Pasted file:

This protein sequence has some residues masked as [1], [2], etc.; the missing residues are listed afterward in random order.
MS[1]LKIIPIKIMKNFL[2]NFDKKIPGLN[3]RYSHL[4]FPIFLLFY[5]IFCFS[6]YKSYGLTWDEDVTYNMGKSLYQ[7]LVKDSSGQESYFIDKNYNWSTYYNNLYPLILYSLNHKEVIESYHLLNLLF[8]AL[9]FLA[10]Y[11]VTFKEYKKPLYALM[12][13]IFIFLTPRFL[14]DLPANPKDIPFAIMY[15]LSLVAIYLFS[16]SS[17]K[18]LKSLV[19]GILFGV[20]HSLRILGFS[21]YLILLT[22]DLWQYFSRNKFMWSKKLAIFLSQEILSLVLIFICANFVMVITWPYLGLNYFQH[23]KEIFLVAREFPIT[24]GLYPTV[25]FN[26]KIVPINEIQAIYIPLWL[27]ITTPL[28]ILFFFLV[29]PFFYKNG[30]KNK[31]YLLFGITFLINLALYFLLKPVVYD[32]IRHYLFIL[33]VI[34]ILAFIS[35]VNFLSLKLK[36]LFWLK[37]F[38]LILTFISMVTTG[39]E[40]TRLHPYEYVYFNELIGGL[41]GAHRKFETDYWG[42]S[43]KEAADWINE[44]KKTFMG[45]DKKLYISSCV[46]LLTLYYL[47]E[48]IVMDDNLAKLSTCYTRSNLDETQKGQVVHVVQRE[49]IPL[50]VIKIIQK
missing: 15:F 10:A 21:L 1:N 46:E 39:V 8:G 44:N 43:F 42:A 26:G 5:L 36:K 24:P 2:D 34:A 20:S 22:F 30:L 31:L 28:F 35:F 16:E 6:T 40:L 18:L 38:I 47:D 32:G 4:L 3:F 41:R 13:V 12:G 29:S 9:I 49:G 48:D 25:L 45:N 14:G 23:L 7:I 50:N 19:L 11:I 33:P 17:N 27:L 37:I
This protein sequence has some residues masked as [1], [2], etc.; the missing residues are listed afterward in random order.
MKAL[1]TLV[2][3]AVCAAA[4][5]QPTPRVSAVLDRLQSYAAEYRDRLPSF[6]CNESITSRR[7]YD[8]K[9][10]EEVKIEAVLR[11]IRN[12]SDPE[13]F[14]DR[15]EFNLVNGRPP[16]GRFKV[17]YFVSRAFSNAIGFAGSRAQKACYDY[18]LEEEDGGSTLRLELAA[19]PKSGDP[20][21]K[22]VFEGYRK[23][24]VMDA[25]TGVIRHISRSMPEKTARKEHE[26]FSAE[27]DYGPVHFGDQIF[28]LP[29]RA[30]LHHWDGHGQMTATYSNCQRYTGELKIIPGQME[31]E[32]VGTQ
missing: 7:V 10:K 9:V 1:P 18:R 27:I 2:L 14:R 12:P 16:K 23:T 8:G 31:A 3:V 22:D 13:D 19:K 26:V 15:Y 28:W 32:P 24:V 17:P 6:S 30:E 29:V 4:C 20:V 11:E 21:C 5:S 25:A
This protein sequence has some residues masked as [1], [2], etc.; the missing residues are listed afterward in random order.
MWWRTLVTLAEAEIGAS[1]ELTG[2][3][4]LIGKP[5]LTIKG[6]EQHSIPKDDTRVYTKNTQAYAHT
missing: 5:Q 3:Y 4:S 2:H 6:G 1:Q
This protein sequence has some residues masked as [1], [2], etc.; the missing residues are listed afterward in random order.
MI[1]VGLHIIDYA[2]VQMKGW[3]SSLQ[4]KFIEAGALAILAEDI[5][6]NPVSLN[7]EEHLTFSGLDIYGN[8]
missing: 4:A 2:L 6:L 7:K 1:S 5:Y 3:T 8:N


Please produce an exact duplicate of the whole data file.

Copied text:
This protein sequence has some residues masked as [1], [2], etc.; the missing residues are listed afterward in random order.
MS[1]LKIIPIKIMKNFL[2]NFDKKIPGLN[3]RYSHL[4]FPIFLLFY[5]IFCFS[6]YKSYGLTWDEDVTYNMGKSLYQ[7]LVKDSSGQESYFIDKNYNWSTYYNNLYPLILYSLNHKEVIESYHLLNLLF[8]AL[9]FLA[10]Y[11]VTFKEYKKPLYALM[12][13]IFIFLTPRFL[14]DLPANPKDIPFAIMY[15]LSLVAIYLFS[16]SS[17]K[18]LKSLV[19]GILFGV[20]HSLRILGFS[21]YLILLT[22]DLWQYFSRNKFMWSKKLAIFLSQEILSLVLIFICANFVMVITWPYLGLNYFQH[23]KEIFLVAREFPIT[24]GLYPTV[25]FN[26]KIVPINEIQAIYIPLWL[27]ITTPL[28]ILFFFLV[29]PFFYKNG[30]KNK[31]YLLFGITFLINLALYFLLKPVVYD[32]IRHYLFIL[33]VI[34]ILAFIS[35]VNFLSLKLK[36]LFWLK[37]F[38]LILTFISMVTTG[39]E[40]TRLHPYEYVYFNELIGGL[41]GAHRKFETDYWG[42]S[43]KEAADWINE[44]KKTFMG[45]DKKLYISSCV[46]LLTLYYL[47]E[48]IVMDDNLAKLSTCYTRSNLDETQKGQVVHVVQRE[49]IPL[50]VIKIIQK
missing: 15:F 10:A 21:L 1:N 46:E 39:V 8:G 44:N 43:F 42:A 26:G 5:L 36:K 24:P 2:D 34:A 20:S 22:F 30:L 31:L 28:F 35:F 16:E 6:T 40:L 18:L 38:I 47:D 32:G 4:L 3:F 41:R 13:V 12:G 29:S 9:I 49:G 48:D 25:L 45:N 14:G 23:L 7:I 50:N 19:L 11:I 33:P 17:N 27:L 37:I
This protein sequence has some residues masked as [1], [2], etc.; the missing residues are listed afterward in random order.
MKAL[1]TLV[2][3]AVCAAA[4][5]QPTPRVSAVLDRLQSYAAEYRDRLPSF[6]CNESITSRR[7]YD[8]K[9][10]EEVKIEAVLR[11]IRN[12]SDPE[13]F[14]DR[15]EFNLVNGRPP[16]GRFKV[17]YFVSRAFSNAIGFAGSRAQKACYDY[18]LEEEDGGSTLRLELAA[19]PKSGDP[20][21]K[22]VFEGYRK[23][24]VMDA[25]TGVIRHISRSMPEKTARKEHE[26]FSAE[27]DYGPVHFGDQIF[28]LP[29]RA[30]LHHWDGHGQMTATYSNCQRYTGELKIIPGQME[31]E[32]VGTQ
missing: 7:V 10:K 9:V 1:P 18:R 27:I 2:L 14:R 12:P 16:K 23:T 8:G 31:A 3:V 22:D 13:D 19:K 26:V 15:Y 28:W 32:P 24:V 17:P 6:S 30:E 29:V 4:C 20:V 11:E 21:C 5:S 25:A
This protein sequence has some residues masked as [1], [2], etc.; the missing residues are listed afterward in random order.
MWWRTLVTLAEAEIGAS[1]ELTG[2][3][4]LIGKP[5]LTIKG[6]EQHSIPKDDTRVYTKNTQAYAHT
missing: 5:Q 3:Y 4:S 2:H 6:G 1:Q
This protein sequence has some residues masked as [1], [2], etc.; the missing residues are listed afterward in random order.
MI[1]VGLHIIDYA[2]VQMKGW[3]SSLQ[4]KFIEAGALAILAEDI[5][6]NPVSLN[7]EEHLTFSGLDIYGN[8]
missing: 4:A 2:L 6:L 7:K 1:S 5:Y 3:T 8:N